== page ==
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Division of Continuing Education Relies on Tuition Rather than Endowment Funding

Division of Continuing Education
Located on Brattle Street, the Harvard Division of Continuing Education offers courses, degrees and certificates, and professional development programs.

Unlike many other schools and programs at Harvard, the Division of Continuing Education has been almost entirely financially self-sufficient in recent years, raising money through tuition and other programming rather than relying heavily on money from the University endowment.

The Division of Continuing Education offers online, in-person, and summer courses for part-time and adult students. DCE courses are offered through the Harvard Extension School and Harvard Summer School.

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The University launched a capital campaign in 2013, with the goal of raising $6.5 billion across Harvard’s schools. In June 2017, the campaign total reached $8 billion, providing funding for a broad array of University initiatives.

While the Division of Continuing Education falls under the Faculty of Arts and Sciences, and participates in FAS’s larger fundraising efforts, the division decided not to launch their own fundraising campaign.

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Huntington D. Lambert, dean of the Division of Continuing Education, said the division’s programs are largely self-sustaining based on money earned through tuition.

“We don't ask for any funding, so we don't get support from the endowment or the University. In fact, we send money back to the faculties,” Lambert said.

Harvard has faced budget constraints in recent years in the wake of poor endowment returns and is projected to lose tens of millions annually because of a new endowment tax that Congress passed in December. The Division of Continuing Education, however, has been able to not only cover its own expenses, but also run a growing surplus.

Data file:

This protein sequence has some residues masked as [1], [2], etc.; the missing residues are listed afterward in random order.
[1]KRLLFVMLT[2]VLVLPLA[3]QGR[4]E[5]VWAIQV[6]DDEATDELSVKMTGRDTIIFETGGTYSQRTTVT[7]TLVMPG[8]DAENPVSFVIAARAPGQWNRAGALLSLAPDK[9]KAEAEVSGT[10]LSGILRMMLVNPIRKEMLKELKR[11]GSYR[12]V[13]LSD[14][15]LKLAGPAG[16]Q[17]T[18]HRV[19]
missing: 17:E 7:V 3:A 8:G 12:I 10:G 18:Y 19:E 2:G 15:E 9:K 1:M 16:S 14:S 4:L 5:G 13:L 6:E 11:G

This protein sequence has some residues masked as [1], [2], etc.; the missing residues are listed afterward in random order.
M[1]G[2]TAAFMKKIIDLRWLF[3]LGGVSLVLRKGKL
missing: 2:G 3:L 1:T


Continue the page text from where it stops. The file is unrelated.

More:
Although other schools depend heavily on Harvard’s endowment for their annual budgets, most of the funds that the Division of Continuing Education receive from FAS’s portion of the endowment are dedicated to specific uses rather than daily operations.

“Almost all the money that comes out of [the endowment] is directed toward scholarships,” Lambert said.

“It’s more important to raise money for the College, and for House Renewal, and for advances in learning than it is for us,” he added.

Lambert said the Division of Continuing Education receives “almost all” of its funding from tuition. Tuition falls into a few main categories: the Extension School, the Harvard Summer School, a residential high school program, and professional development programs.

University spokesperson Harry J. Pierre wrote in an emailed statement that tuition at the Extension School is comparatively a better value than tuition of extension programs at peer universities. Lambert also said the tuition for Extension School courses is less expensive than for the College, though summer-term Extension School courses are priced more similarly to those offered by the College.

Although the College and several other graduate schools receive funding from alumni donations and gifts, the Division of Continuing Education has nearly no alumni contributions.

“It’s part of our history of being self-sufficient. My predecessors never developed alumni relationships,” Lambert said.

“That is something I’ve just started since I got here five years ago, so we’re now engaging our alumni around the world,” he added. “We hope that in the future that will lead to more giving.”

— Staff writer Anna M. Kuritzkes can be reached at anna.kuritzkes@thecrimson.com. Follow her on Twitter @AnnaKuritzkes.

— Staff writer Cindy H. Zhang can be reached at cindy.zhang@thecrimson.com.

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